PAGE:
Definitions and Other Laboratory Data

Serum creatinine levels were monitored until postoperative week 4. Delayed graft function (DGF) was defined as the need for dialysis within the first postoperative week. Surgical site infection was defined as infection of the skin or subcutaneous tissue surrounding a surgical wound. T cell–mediated rejection (TCMR) was defined as graft dysfunction, as evidenced by elevated serum creatinine levels in the absence of vascular or urinary complications or infection. Vascular and urinary complications were identified using Doppler ultrasonography. Clinical suspicion of TCMR was supported by the protocol mixed lymphocyte reaction assay, which can rigorously monitor rejection.23 TCMR diagnosis was based on the Banff criteria in episode biopsies. The criteria for a positive diagnosis of urinary tract infections included microbial presence at a concentration of >104 CFU/mL of urine or >103 CFU/mL from culture analysis, presence of clinical signs and symptoms, and the use of antibacterial agents.

Statistical Analysis

Quantitative variables are expressed as medians and ranges. Correlations were assessed using Pearson’s or Spearman’s analysis as appropriate. Statistical analyses were performed using the JMP, version 16 (SAS Institute, Cary, NC). Statistical significance was set at a P value of <0.05.


Characteristics of the Patients

Ten living-donor KT recipients were enrolled in this study between October 2021 and June 2022. The median recipient age was 56 (range, 39–69) y, and the median BMI was 24.2 (21.5–25.9) kg/m2. Seven of these patients underwent preemptive KT. Six patients received kidneys from unrelated donors, and 2 patients received kidneys from ABO-incompatible donors (Table 1).

TABLE 1. - Characteristics of the patients and surgical factors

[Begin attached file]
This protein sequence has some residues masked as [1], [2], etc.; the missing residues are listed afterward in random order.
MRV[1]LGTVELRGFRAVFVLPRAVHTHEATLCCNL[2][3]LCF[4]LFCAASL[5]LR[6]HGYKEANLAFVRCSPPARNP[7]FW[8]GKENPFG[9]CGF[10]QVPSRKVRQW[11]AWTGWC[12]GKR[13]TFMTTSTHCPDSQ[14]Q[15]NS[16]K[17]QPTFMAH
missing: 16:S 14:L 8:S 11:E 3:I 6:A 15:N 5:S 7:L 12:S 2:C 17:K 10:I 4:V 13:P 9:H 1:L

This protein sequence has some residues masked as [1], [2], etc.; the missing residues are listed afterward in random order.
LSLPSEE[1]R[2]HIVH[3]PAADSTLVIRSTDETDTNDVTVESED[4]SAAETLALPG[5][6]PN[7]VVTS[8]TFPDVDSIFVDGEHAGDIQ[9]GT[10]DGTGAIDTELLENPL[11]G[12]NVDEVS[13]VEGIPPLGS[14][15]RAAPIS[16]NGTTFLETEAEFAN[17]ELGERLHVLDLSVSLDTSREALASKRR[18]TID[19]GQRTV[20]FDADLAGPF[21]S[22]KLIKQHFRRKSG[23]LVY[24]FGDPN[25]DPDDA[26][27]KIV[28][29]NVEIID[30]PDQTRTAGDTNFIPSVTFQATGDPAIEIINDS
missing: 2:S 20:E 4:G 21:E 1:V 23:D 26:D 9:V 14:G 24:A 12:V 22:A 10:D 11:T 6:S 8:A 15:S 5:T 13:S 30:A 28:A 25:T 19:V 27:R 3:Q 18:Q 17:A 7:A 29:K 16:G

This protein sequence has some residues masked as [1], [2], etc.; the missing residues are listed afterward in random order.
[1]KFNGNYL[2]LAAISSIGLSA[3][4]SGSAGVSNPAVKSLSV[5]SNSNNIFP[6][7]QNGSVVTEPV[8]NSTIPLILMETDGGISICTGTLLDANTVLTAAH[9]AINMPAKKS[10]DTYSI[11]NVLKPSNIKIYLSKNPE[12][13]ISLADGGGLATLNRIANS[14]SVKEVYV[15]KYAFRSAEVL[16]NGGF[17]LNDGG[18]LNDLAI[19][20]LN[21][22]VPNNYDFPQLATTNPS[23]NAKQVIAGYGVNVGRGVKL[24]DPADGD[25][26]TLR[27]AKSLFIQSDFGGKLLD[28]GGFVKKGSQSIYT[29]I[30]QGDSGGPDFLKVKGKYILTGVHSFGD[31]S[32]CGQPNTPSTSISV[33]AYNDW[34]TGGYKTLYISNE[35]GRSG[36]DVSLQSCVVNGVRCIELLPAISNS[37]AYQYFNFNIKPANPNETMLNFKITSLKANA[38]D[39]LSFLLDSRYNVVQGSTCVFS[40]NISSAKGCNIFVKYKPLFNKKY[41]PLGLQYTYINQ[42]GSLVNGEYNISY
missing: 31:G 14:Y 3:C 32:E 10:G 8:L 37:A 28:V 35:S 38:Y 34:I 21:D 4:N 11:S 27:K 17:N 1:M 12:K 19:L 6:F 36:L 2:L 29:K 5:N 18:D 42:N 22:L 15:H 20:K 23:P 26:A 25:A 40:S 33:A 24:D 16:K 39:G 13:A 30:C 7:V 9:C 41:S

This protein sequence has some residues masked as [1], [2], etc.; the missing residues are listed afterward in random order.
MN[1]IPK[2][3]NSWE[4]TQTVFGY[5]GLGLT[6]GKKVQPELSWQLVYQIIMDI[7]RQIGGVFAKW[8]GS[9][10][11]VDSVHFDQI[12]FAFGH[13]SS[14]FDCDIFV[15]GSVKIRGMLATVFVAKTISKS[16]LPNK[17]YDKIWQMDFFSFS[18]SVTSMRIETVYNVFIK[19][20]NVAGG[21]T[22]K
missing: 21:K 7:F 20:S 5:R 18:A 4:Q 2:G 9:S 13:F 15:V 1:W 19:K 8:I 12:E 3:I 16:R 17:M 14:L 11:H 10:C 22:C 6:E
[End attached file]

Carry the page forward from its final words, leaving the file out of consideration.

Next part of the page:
Case no. Recipient Original disease Recipient BMI Graft weight (g) Graft major axis (cm) No. renal arteries WIT1 (min) CIT (min) WIT2 (min) Blood loss (mL) Adverse events
Age, y Sex SSI UTI DGF
1 69 F CGN 24.4 260 13.0 1 4 22 39 80 +
2 39 F IgAN 24.1 184 11.0 2 3 63 31 50
3 48 F MPG 21.9 160 11.0 1 4 34 30 70 +
4 65 F NS 24.1 200 11.0 1 4 26 39 80
5 44 M IgAN 21.5 120 10.0 2 4 69 28 65
6 51 M ADPKD 24.3 160 11.0 1 2 22 30 25
7 59 F IgAN 21.7 220 10.5 1 2 34 31 155
8 53 F Unknown 24.7 160 11.0 1 3 40 33 50
9 60 F Unknown 25.9 194 12.0 2 3 51 27 30
10 59 M ADPKD 24.7 208 11.0 1 4 54 35 135
ADPKD, autosomal dominant polycystic kidney disease; BMI, body mass index; CGN, chronic glomerular nephritis; CIT, cold ischemic time; DGF, delayed graft function; F, female; IgAN, immunoglobulin A nephropathy; M, male; MPG, mesangial proliferative glomerulonephritis; NS, nephrosclerosis; SSI, surgical site infection; UTI, urinary tract infection; WIT1, first warm ischemic time; WIT2, second warm ischemic time.

Surgical Factors

The median graft weight was 189 (120–260) g, and the major axis of the graft was 11 (10.0–13.0) cm. Three of the 10 grafts had 2 renal arteries. Nine transplants were performed in the lower right quadrant. The median first warm ischemic time, CIT, and WIT2 were 3.5 (2–4) min, 37 (22–69) min, and 31 (27–39) min, respectively (Table 1). A positive correlation was noted between recipient age and WIT2 (r = 0.65; P = 0.0407). Higher graft weight was correlated with longer WIT2 (r = 0.64; P = 0.0444). Patients with 2 renal arteries had longer CIT (P = 0.0039) but shorter WIT2 (P = 0.0151). The median graft surface temperature at the start of the anastomosis was 5.2 °C (2.7–8.4 °C). During the anastomosis, the surface temperature of the TBB never exceeded 20 °C (Figure 2A). At the end of the anastomosis, the median graft surface temperature was 16.1 °C (12.8–18.7 °C). No correlation was observed between graft weight, WIT2, and graft surface temperature at the end of the anastomosis.